II T-18 6.5 50 0 1200


Niveau  Radio Portée du signal radio (m) Expérience Poids (t)
I Alarm_flags_USSR 500 0 1

Compatible Equipment

Revêtement anti-éclats (Léger)
Filet de camouflage
Optiques traitées
Système de visée amélioré
Filtre "Cyclone"
Ventilation Classe 1 améliorée
Télescope binoculaire
Boîte à outils

Compatible Consumables

Avis des joueurs

Points forts/faibles

Points forts :

  • Good armor (for a Tier 1 tank).
  • Powerful and fairly accurate top gun in the 45 mm mod. 1932, with the best penetration of all the Tier 1 tank guns.
  • Decent hull traverse and excellent turret traverse speeds.
  • Small size and good camouflage values, making it easy to hide and difficult to detect and hit.

Points faibles :

  • Lowest HP of all the Tier 1 tanks.
  • Fairly slow.
  • Long aim time.
  • Poor view range.


The MS-1 is a very capable Tier 1 tank, and also quite beginner-friendly, making it an excellent starter tank. Stock, it is slower and weaker than the American and German starter tanks, but it has the thickest armor. The frontal armor is almost twice as thick as the T1 Cunningham's (although 18 mm of armor is not going to stop much incoming fire). Against this, the MS-1 has the lowest HP of all the Tier 1 tanks, and cannot take too many hits.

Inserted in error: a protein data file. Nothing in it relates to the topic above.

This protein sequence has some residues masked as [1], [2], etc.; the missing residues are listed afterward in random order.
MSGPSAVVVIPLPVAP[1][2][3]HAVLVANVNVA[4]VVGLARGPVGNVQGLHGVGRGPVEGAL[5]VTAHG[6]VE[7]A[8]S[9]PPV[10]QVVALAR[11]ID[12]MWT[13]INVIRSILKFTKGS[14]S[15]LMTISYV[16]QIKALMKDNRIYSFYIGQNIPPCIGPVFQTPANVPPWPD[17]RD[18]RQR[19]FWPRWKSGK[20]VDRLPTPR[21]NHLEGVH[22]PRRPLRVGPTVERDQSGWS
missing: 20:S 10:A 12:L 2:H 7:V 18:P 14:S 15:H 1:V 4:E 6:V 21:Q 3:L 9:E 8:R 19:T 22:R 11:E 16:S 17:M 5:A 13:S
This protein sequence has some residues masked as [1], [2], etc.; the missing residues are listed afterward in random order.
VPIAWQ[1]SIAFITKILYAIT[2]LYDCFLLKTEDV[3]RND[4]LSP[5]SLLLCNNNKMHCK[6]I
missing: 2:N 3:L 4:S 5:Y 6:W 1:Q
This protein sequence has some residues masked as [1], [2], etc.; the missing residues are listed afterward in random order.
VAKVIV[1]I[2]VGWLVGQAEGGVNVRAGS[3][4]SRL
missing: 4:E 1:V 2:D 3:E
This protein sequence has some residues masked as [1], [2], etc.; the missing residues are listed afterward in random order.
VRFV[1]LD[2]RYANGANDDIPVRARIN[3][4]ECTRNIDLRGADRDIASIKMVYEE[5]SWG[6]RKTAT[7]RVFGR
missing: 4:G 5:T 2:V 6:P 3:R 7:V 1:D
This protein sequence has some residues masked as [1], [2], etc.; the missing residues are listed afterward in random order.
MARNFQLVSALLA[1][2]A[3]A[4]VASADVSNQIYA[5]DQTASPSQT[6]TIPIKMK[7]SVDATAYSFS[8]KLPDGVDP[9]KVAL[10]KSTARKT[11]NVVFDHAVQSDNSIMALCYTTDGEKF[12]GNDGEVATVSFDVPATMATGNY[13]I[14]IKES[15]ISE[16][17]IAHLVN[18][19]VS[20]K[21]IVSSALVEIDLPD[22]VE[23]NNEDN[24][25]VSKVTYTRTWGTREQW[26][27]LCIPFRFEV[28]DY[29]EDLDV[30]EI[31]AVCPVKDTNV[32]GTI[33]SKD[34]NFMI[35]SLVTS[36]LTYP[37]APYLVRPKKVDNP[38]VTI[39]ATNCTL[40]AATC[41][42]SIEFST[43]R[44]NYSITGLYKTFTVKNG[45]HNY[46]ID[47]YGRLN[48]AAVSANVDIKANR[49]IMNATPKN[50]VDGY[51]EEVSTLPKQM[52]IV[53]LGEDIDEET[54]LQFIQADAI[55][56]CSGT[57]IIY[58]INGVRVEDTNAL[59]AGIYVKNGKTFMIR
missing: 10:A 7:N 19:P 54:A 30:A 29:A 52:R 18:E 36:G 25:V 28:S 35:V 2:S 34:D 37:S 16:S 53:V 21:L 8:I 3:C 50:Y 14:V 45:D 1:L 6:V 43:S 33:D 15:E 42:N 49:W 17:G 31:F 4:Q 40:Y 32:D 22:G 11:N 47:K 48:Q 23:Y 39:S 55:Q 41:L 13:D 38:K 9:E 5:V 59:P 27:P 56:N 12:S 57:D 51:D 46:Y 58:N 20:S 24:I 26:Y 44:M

The starting gun, the 37 mm Hotchkiss, is decent enough against other Tier 1 tanks, but is very inaccurate. The 37 mm B-3 is a great improvement, offering superior penetration, damage, and accuracy to the Hotchkiss gun, while the 45 mm mod. 1932 is the probably best single-shot weapon available to any Tier 1 tank. It has the highest damage and penetration for its tier and will have no problem penetrating all but the most heavily armored tanks the MS-1 faces. Sniping with this gun can be very effective. The high damage per shot also makes it excellent for taking "snap shots" while playing "peek-a-boom" (moving out of cover, taking a quick shot at close range, then moving into cover again). Be mindful that all three single-shot guns have very long aim times (2.5 s). The MS-1 is not particularly well-suited to the play styles that autocannons demand, especially since it is one of the slower Tier 1 tanks. Despite this, the 20 mm TNSh and 23 mm VYa are still viable if the MS-1 can close the distance.